• Corporal punishment, including ritual beatings of children, has been and remains widespread in some Catholic institutions and reached endemic levels in certain countries. The Committee calls on the Holy See to amend both Canon Law and Vatican City State laws to explicitly prohibit all corporal punishment of children, and establish mechanisms to effectively enforce this ban in all Catholic schools and institutions. (39, 40)
  • Deepest concern over child abuse committed by members of the Catholic churches, involving the sexual abuse of tens of thousands of children worldwide. Well known sexual abusers have been transferred from parish to parish. The Holy See has claimed to investigate but has declined to provide the Committee with data on cases or the outcome of the internal procedures. Abuse has been dealt with in confidential proceedings, allowing the vast majority of abusers to escape judicial prosecution. Reporting to national law enforcement authorities has never been made compulsory by the church. Code of silence imposed on all members of the clergy under penalty of excommunication. The Committee calls on the Holy See (43,44):
    • To ensure that the new Commission created in December 2013 will investigate independently all cases of child sexual abuse as well as the conduct of the Catholic hierarchy in dealing with them
    •  Immediately remove all known and suspected child sexual abusers, & refer the matter to relevant law enforcement authorities
    • Ensure a transparent sharing of archives
    • Amend Canon Law in order to consider any child sexual abuse to be a crime; repeal all obligations of silence on victims and on all those that become aware of such crimes
    • Establish clear rules, mechanisms and procedures for mandatory reporting of all suspected cases of child sexual abuse
    • Ensure that all priests, religious personnel and individuals working under the authority of the Holy See are made aware of their reporting obligations
    • Develop programs and policies for the prevention of such crimes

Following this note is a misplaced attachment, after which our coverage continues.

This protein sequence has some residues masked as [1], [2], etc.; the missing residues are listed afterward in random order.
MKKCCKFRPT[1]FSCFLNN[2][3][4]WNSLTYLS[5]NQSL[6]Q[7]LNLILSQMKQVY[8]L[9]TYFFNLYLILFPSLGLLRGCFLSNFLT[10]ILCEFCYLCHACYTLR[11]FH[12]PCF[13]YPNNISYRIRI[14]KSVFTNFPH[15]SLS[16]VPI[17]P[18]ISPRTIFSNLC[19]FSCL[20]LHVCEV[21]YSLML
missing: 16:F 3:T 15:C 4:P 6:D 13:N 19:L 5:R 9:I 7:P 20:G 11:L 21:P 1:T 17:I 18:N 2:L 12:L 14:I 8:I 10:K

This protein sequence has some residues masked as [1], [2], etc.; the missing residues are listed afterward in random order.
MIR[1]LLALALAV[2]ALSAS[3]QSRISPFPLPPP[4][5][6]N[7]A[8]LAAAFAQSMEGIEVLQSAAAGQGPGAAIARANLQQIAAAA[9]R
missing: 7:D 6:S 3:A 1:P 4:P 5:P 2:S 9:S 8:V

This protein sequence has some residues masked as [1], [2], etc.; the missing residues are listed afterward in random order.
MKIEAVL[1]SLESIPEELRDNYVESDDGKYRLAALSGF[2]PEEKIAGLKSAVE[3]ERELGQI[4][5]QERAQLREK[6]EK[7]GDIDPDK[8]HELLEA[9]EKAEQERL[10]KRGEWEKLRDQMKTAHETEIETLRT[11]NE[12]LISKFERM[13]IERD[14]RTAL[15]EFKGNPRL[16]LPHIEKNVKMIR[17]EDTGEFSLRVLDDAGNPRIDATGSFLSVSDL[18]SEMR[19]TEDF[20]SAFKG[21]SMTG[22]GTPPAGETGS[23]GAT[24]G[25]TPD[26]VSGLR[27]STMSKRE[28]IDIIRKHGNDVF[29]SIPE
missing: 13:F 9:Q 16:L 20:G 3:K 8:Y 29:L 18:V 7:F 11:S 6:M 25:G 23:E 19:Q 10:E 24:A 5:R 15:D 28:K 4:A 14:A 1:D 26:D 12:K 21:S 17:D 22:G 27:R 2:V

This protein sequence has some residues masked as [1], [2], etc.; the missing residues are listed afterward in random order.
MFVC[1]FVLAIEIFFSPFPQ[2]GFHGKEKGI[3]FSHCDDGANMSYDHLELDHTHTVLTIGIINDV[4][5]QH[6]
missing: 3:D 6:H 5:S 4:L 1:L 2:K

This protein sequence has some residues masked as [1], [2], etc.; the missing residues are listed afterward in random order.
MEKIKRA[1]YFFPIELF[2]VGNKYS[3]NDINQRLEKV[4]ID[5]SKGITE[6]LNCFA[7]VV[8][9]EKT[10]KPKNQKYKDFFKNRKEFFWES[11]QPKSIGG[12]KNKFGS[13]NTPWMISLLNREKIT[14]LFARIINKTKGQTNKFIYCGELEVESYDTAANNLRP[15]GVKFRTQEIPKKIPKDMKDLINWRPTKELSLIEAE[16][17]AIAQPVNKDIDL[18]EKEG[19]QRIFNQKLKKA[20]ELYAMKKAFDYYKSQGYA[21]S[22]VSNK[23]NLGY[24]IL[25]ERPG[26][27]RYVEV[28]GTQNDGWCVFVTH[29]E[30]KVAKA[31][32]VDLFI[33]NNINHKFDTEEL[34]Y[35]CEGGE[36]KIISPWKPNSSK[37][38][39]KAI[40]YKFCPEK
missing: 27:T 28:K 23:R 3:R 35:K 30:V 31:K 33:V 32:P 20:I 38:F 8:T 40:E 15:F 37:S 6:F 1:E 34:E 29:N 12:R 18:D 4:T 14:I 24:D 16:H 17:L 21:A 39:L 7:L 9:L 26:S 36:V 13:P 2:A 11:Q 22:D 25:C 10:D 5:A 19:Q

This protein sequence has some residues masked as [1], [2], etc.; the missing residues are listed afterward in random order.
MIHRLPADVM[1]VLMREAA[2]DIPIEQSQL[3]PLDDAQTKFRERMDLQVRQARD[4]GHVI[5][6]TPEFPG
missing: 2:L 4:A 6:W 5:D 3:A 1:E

• Develop educational preventive programs to increase children’s awareness of sexual abuse and to teach them the necessary skills with which to protect themselves
    • Consider ratifying the Council of Europe Convention on the Protection of Children against Sexual Exploitation and Sexual Abuse (43, 44) 
  • Concern that the Holy See objected to draft text at the 2013 session of the Commission on the Status of Women that would have prevented governments from using religion, custom or tradition as an excuse for not protecting women and girls from violence. (45). Calls on the Holy See to prioritize the elimination of all forms of violence against children. (46)
  • The Holy See should promote the creation of helplines in all countries, raise awareness of their existence and encourage children to use them. (47)
  • Adopt a policy for the de-institutionalization of children placed in Catholic Church-run institutions and for the reunification with their families, where possible. (53)
  • Establish comprehensive procedures for the early identification of child victims of sexual and other forms of abuse.  Ensure accessible, confidential, child-friendly and effective reporting channels for children who are victims or witnesses of sexual abuse, and that they are protected from retaliation. (61)

What are the next steps?

      The Committee has requested that the Holy See file its next report no later than September 1, 2017, in 3 3/4 years. This is a relatively short time period as these deadlines go and it means that the government will need to get busy in responding to and implementing the 76 recommendations made. 

      There will also be pressure put on the Vatican to demonstrate early progress toward implementing these recommendations, especially the ones that are reasonably simple to implement and/or that the delegation indicated at the hearing it was already considering actions on. 

      The next treaty body hearing for the Holy See is this May, before the Committee Against Torture (CAT).  The dates of review have been tentatively set for May 12 and 13. The sessions will also be webcast. Many of the same questions and criticisms will no doubt be raised as were made in the Committee on the Rights of the Child, but clever advocates will try to push the agenda forward by pointing to the conclusions of this Committee and the assurances made by the delegation here as well as statements of the Pope and the Church in public media, to produce tangible evidence of concrete actions that the Holy See is taking. If you would like to follow the developments before CAT you can check the Committee website and also track the latest news on Twitter with hashtag #HolySeeConfess.  

      The NGOs CRIN, CCR and SNAP are also likely to cover the CAT proceedings very closely, as they did with the CRC hearing. 

      The Holy See is also overdue on two other reports for treaties that it has ratified: the Convention for the Protection of All Persons from Enforced Disappearance (CED) (one year overdue) and the Convention on the Elimination of All Forms of Racial Discrimination (CERD) (14 years overdue).  One would hope they would submit those reports soon and that those treaty bodies would also have an opportunity to question the delegation on its human rights obligations in the not too distant future.